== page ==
If anyone still follows this blog, my apologies for being so lazy about updating! Its been more than 3 months since my last post.
Our little girl is doing much better now (thank God). She is now 5 months plus. She is pure joy, and I love every second of my time with her. After all that she went through, I appreciate every moment spent with her more than ever - always with the knowledge that this may not have been. She still has residual problems of having been on the heart-lung bypass machine and the ventilator. A major problem is that she has feeding issues due to paralysis of one of her vocal cords (a result of either the surgery for being on the machine, or the ventilator). As a result of the vocal cord paralysis, she runs a risk of aspirating fluids. A swallow study was done when she was in the hospital, that showed that even though she aspirated fluids of regular consistency, she could drink milk thickened with a thickening gel.
When baby girl first came back from the hospital, she had a naso-gastric (NG) tube (a tube that goes through the nose into the stomach). This was because her milk was so thick, that she had a hard time taking the entire feed directly through bottle. Imagine sucking milk shake through a slow flow nipple. She would drink 20 - 30 ml, then fall asleep. So we had to use the NG tube to supplement the milk she couldn't take by bottle. The one thing we had to do before we left the hospital, was practicing how to insert the tube, since in case she pulled out the tube at home, we had to learn to put it back. I remember doing it for the first time, and crying so hard afterward. It was just awful, having to stick a tube into the nose of your crying sputtering baby. The nurses were amazing, and reassured me that it was all for the best.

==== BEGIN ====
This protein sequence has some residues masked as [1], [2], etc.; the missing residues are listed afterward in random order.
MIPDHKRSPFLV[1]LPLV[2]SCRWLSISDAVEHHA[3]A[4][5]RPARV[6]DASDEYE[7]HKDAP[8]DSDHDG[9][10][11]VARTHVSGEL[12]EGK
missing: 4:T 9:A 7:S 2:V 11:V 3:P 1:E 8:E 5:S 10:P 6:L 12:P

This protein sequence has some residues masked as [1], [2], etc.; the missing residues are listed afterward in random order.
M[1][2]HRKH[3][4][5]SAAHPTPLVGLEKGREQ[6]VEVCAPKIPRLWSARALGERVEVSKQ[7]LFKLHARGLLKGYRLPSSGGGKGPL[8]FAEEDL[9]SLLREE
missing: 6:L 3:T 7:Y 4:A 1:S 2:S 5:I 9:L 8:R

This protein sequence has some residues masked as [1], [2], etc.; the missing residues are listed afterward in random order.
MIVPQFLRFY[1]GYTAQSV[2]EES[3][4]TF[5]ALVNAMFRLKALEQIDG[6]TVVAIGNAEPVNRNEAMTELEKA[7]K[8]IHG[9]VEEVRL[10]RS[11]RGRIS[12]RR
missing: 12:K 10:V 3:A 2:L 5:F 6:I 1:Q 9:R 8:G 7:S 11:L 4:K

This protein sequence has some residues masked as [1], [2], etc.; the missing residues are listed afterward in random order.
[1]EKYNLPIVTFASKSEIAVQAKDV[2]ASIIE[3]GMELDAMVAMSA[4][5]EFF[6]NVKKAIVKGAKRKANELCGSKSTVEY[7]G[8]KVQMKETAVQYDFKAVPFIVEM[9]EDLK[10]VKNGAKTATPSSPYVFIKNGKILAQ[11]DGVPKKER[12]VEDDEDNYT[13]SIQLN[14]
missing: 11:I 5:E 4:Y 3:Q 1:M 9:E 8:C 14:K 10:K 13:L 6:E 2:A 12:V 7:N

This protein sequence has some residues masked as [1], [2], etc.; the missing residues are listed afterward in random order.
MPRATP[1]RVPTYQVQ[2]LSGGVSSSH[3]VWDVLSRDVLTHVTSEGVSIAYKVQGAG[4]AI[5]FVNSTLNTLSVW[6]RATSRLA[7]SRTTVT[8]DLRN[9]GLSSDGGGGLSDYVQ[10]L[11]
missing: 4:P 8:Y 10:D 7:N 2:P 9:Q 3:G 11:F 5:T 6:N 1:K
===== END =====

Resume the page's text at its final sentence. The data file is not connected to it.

When we first came home, we also had to connect baby girl to an breathing and heart beat monitor, since the NG tube posed risk of fluid getting into the lungs if it was displaced for some reason. That was hard too - if we moved from one room to another, we would have to lug the monitor along. Just as baby girl would asleep, the stupid monitor would shriek, because the leads attached to her body would fall off - waking the poor child up. Let's just say, the first two-three weeks back from the hospital were hard. Of course, we were just glad to have her home with us, so it didn't seem to matter as much. Fortunately, she learnt to take her entire feed by bottle within two weeks, and we took out her tube the day before X'mas!!
There is so much I want to write, I guess I am rambling!! Maybe, I'll manage to find time more often to post (maybe). Since I pump, I feel like I am stuck to the pump every time baby girl takes a nap. I usually browse with one hand while I pump, but typing is just difficult - which is why I haven't had a chance to post sooner.
I hope our troubles are in the past. I hope baby girl continues to do as well as she is doing now. She is such a brave girl, and I am so proud of her. Just today, she dragged herself (commando style?) quite some distance on her tummy! She is starting to get quite mobile now, and watching her reach her milestones makes me so proud (and thankful, because we have to make sure she is not behind on her milestones, since the lack of oxygen during her initial few hours may have affected her brain).
I think I should wrap up now! Thanks to all the readers who managed to read the entire post!